Comparative medicine is the study of disease in humans and animals, looking at similarities and differences between the two. Dr Michael Kent is a radiation oncologist with the UC Davis School of Veterinary Medicine. Dr. Kent collaborates with Dr. Arta Monjazeb, a radiation oncologist at the UC Davis Comprehensive Cancer Center, to examine the use of a novel triple therapy to treat advanced cancer in dogs. Tumors that have already spread to other parts of the body are the most challenging to treat. Conventional radiation and immune therapy were combined in a clinical trial in dogs. This is a great example of how physicians and veterinarians can work together to tackle a disease that affects both species. Dr Kent, who also serves as director of the Center for Companion Animal Health said it is important to refine and improve the technique so it can be used for both dogs and humans.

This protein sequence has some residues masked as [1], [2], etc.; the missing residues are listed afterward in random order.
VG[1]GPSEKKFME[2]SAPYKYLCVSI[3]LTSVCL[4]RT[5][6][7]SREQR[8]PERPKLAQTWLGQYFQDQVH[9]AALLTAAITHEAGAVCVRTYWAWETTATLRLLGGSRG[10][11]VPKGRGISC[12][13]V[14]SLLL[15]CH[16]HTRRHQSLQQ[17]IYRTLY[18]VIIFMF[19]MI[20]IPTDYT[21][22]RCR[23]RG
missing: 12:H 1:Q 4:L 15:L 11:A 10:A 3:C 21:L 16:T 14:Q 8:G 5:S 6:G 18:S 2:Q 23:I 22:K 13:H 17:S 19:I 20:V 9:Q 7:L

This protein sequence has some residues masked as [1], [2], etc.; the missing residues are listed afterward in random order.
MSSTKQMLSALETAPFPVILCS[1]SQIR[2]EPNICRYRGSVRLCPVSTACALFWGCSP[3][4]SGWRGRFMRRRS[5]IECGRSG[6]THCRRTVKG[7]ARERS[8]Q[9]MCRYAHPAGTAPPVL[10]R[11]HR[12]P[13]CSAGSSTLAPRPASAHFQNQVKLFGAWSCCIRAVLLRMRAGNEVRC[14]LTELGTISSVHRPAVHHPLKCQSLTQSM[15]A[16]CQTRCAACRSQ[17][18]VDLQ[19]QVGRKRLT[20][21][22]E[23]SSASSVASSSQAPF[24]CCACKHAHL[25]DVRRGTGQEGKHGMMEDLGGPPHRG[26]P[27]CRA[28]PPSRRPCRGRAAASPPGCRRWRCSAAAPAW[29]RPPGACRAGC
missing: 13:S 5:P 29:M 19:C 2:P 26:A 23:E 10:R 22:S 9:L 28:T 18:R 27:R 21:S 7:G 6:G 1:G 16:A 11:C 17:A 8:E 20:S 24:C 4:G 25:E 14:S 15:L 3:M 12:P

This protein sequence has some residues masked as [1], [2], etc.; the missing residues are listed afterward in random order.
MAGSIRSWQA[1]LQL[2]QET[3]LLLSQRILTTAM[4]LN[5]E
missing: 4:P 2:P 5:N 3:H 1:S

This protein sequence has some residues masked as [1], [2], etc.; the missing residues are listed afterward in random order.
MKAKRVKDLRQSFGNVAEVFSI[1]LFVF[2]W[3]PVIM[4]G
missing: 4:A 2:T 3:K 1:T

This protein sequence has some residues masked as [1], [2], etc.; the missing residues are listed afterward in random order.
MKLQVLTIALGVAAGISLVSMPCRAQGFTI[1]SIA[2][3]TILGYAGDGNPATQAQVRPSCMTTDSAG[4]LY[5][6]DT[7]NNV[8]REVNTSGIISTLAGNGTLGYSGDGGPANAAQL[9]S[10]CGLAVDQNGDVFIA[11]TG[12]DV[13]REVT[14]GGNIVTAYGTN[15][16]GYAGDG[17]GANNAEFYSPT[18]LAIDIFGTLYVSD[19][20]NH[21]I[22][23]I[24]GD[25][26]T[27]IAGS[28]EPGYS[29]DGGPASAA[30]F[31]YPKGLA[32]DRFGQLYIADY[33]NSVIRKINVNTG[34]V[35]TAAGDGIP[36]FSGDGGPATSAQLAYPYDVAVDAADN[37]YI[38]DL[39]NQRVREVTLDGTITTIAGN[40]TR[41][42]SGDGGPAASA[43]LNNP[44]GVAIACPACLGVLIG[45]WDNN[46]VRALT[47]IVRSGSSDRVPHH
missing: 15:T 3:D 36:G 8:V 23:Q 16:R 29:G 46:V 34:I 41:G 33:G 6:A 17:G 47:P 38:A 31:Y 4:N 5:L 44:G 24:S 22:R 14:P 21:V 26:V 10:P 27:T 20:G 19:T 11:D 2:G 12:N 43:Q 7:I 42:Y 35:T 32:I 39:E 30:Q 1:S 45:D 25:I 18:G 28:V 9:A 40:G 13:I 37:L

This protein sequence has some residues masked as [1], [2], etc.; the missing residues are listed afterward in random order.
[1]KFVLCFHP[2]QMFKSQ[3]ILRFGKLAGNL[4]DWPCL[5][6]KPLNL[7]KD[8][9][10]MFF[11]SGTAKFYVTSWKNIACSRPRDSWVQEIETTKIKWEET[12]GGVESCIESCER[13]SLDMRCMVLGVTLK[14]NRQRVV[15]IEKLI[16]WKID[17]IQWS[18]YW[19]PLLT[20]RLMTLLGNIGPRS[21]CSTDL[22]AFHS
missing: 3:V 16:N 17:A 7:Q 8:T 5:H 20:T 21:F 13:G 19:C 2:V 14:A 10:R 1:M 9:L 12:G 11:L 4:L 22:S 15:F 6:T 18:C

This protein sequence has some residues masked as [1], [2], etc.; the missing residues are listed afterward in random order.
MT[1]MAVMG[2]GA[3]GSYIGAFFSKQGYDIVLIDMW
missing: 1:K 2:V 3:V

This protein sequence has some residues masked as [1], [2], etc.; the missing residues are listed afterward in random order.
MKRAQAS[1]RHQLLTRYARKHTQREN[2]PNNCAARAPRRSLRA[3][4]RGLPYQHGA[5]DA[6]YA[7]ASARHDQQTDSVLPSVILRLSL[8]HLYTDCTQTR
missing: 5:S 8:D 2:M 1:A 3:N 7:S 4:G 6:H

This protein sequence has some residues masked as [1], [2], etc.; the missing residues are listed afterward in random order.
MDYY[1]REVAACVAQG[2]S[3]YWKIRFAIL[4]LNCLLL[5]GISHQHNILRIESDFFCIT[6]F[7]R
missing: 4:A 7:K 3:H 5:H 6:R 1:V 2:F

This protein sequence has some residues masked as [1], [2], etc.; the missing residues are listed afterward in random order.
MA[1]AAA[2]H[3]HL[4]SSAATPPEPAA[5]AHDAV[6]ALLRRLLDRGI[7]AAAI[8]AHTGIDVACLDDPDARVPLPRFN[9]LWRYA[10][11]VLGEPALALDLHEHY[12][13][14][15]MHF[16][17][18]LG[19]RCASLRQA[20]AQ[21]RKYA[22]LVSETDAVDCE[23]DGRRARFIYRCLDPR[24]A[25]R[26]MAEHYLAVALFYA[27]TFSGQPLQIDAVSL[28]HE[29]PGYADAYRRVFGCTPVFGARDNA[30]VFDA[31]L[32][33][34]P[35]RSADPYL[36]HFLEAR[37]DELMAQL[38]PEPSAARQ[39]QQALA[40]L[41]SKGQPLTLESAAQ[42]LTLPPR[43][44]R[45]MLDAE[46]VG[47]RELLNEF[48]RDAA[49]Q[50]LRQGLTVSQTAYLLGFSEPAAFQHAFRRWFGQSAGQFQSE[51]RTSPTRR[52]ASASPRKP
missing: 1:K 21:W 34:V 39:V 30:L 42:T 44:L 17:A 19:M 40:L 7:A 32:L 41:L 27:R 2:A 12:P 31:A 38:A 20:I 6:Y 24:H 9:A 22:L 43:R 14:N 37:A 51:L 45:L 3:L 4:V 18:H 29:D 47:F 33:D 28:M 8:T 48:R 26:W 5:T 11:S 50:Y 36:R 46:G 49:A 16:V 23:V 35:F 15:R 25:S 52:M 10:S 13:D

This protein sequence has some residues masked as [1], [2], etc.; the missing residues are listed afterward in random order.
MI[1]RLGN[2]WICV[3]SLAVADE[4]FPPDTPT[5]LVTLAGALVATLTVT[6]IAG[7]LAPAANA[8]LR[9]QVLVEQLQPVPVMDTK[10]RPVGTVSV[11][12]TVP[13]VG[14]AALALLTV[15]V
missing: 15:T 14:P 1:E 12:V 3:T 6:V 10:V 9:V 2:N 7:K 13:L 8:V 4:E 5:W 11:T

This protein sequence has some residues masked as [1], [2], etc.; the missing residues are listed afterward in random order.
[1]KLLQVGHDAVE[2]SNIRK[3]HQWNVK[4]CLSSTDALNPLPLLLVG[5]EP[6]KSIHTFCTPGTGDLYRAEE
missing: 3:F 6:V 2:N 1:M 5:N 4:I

- Michael S. Kent, DVM
- Arta Monjazeb, MD, Ph.D
Three key benefits of the findings
- The results of the clinical trial showed that this approach was effective and extended the lives of some dogs while maintaining quality of life.
- This triple combination of therapies had anti-tumor effects and decreased the spread of cancer in dogs.
- The limited toxicity of this strategy are attractive for translation into human clinical trials.